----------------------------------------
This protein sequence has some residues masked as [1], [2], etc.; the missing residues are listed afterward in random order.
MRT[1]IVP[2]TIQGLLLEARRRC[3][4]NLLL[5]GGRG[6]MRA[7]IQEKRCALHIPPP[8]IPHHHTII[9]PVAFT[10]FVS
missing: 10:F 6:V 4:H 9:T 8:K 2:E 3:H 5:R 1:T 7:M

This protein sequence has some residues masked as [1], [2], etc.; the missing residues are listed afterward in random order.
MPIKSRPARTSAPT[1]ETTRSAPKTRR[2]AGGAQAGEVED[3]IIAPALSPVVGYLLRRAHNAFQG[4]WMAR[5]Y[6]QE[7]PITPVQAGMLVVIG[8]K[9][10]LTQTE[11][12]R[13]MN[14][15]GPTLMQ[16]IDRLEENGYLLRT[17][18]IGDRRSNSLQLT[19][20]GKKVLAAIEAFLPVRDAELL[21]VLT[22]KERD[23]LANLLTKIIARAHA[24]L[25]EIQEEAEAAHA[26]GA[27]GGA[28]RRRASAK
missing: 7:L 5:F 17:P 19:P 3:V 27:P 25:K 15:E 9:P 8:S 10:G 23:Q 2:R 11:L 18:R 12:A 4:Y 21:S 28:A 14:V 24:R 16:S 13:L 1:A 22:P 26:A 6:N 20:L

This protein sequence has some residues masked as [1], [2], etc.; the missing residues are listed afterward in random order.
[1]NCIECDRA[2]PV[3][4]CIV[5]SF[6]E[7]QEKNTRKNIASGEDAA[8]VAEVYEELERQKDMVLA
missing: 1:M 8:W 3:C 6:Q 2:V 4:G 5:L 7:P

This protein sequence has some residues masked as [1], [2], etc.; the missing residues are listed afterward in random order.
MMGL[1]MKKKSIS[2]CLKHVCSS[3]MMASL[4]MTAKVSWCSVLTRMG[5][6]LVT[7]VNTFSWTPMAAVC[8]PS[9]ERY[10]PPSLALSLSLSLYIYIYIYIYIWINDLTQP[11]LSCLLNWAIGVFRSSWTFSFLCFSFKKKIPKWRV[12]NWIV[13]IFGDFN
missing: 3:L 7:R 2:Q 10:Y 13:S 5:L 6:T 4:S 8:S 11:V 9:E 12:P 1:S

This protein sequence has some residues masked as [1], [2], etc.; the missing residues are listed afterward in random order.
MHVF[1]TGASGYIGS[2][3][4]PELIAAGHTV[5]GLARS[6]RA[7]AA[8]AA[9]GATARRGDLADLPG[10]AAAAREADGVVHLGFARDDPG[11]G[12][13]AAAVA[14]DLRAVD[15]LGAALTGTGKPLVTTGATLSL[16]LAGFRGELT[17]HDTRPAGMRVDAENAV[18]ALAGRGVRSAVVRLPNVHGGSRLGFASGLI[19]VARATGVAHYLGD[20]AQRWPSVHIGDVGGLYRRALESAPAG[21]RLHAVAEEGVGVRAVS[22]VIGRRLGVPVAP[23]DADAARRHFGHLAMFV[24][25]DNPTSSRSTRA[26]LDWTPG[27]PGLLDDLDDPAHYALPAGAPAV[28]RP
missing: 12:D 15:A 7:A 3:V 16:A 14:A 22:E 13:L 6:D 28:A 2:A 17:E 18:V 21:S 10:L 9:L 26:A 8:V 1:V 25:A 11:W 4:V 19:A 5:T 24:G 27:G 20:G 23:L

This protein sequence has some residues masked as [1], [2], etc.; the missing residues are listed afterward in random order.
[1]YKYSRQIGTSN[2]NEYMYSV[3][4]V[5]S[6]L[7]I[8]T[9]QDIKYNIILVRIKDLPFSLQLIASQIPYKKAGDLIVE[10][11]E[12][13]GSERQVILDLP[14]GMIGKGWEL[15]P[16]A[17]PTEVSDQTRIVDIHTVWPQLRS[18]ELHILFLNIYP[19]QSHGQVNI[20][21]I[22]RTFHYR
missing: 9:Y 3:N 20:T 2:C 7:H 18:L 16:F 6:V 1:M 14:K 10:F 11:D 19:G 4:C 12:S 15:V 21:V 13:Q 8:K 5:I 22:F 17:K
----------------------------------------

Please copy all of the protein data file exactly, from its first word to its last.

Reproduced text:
This protein sequence has some residues masked as [1], [2], etc.; the missing residues are listed afterward in random order.
MRT[1]IVP[2]TIQGLLLEARRRC[3][4]NLLL[5]GGRG[6]MRA[7]IQEKRCALHIPPP[8]IPHHHTII[9]PVAFT[10]FVS
missing: 10:F 6:V 4:H 9:T 8:K 2:E 3:H 5:R 1:T 7:M

This protein sequence has some residues masked as [1], [2], etc.; the missing residues are listed afterward in random order.
MPIKSRPARTSAPT[1]ETTRSAPKTRR[2]AGGAQAGEVED[3]IIAPALSPVVGYLLRRAHNAFQG[4]WMAR[5]Y[6]QE[7]PITPVQAGMLVVIG[8]K[9][10]LTQTE[11][12]R[13]MN[14][15]GPTLMQ[16]IDRLEENGYLLRT[17][18]IGDRRSNSLQLT[19][20]GKKVLAAIEAFLPVRDAELL[21]VLT[22]KERD[23]LANLLTKIIARAHA[24]L[25]EIQEEAEAAHA[26]GA[27]GGA[28]RRRASAK
missing: 7:L 5:F 17:P 19:P 3:V 27:P 25:K 15:E 9:P 8:S 10:G 23:Q 2:R 11:L 18:R 12:A 4:Y 21:S 28:A 14:V 24:R 16:S 13:L 1:A 22:P 26:A 6:N 20:L

This protein sequence has some residues masked as [1], [2], etc.; the missing residues are listed afterward in random order.
[1]NCIECDRA[2]PV[3][4]CIV[5]SF[6]E[7]QEKNTRKNIASGEDAA[8]VAEVYEELERQKDMVLA
missing: 1:M 8:W 3:C 6:Q 2:V 4:G 5:L 7:P

This protein sequence has some residues masked as [1], [2], etc.; the missing residues are listed afterward in random order.
MMGL[1]MKKKSIS[2]CLKHVCSS[3]MMASL[4]MTAKVSWCSVLTRMG[5][6]LVT[7]VNTFSWTPMAAVC[8]PS[9]ERY[10]PPSLALSLSLSLYIYIYIYIYIWINDLTQP[11]LSCLLNWAIGVFRSSWTFSFLCFSFKKKIPKWRV[12]NWIV[13]IFGDFN
missing: 3:L 7:R 2:Q 10:Y 13:S 5:L 6:T 4:S 8:S 11:V 9:E 12:P 1:S

This protein sequence has some residues masked as [1], [2], etc.; the missing residues are listed afterward in random order.
MHVF[1]TGASGYIGS[2][3][4]PELIAAGHTV[5]GLARS[6]RA[7]AA[8]AA[9]GATARRGDLADLPG[10]AAAAREADGVVHLGFARDDPG[11]G[12][13]AAAVA[14]DLRAVD[15]LGAALTGTGKPLVTTGATLSL[16]LAGFRGELT[17]HDTRPAGMRVDAENAV[18]ALAGRGVRSAVVRLPNVHGGSRLGFASGLI[19]VARATGVAHYLGD[20]AQRWPSVHIGDVGGLYRRALESAPAG[21]RLHAVAEEGVGVRAVS[22]VIGRRLGVPVAP[23]DADAARRHFGHLAMFV[24][25]DNPTSSRSTRA[26]LDWTPG[27]PGLLDDLDDPAHYALPAGAPAV[28]RP
missing: 12:D 15:A 7:A 3:V 16:A 14:A 22:E 13:L 6:D 28:A 2:A 17:E 18:V 21:S 10:L 9:L 26:A 8:V 1:V 25:A 11:W 4:V 19:A 5:T 24:G 27:G 20:G 23:L

This protein sequence has some residues masked as [1], [2], etc.; the missing residues are listed afterward in random order.
[1]YKYSRQIGTSN[2]NEYMYSV[3][4]V[5]S[6]L[7]I[8]T[9]QDIKYNIILVRIKDLPFSLQLIASQIPYKKAGDLIVE[10][11]E[12][13]GSERQVILDLP[14]GMIGKGWEL[15]P[16]A[17]PTEVSDQTRIVDIHTVWPQLRS[18]ELHILFLNIYP[19]QSHGQVNI[20][21]I[22]RTFHYR
missing: 9:Y 3:N 20:T 2:C 7:H 18:L 16:F 6:V 1:M 14:K 10:F 11:D 19:G 4:C 12:S 15:V 21:V 13:Q 8:K 5:I 22:F 17:K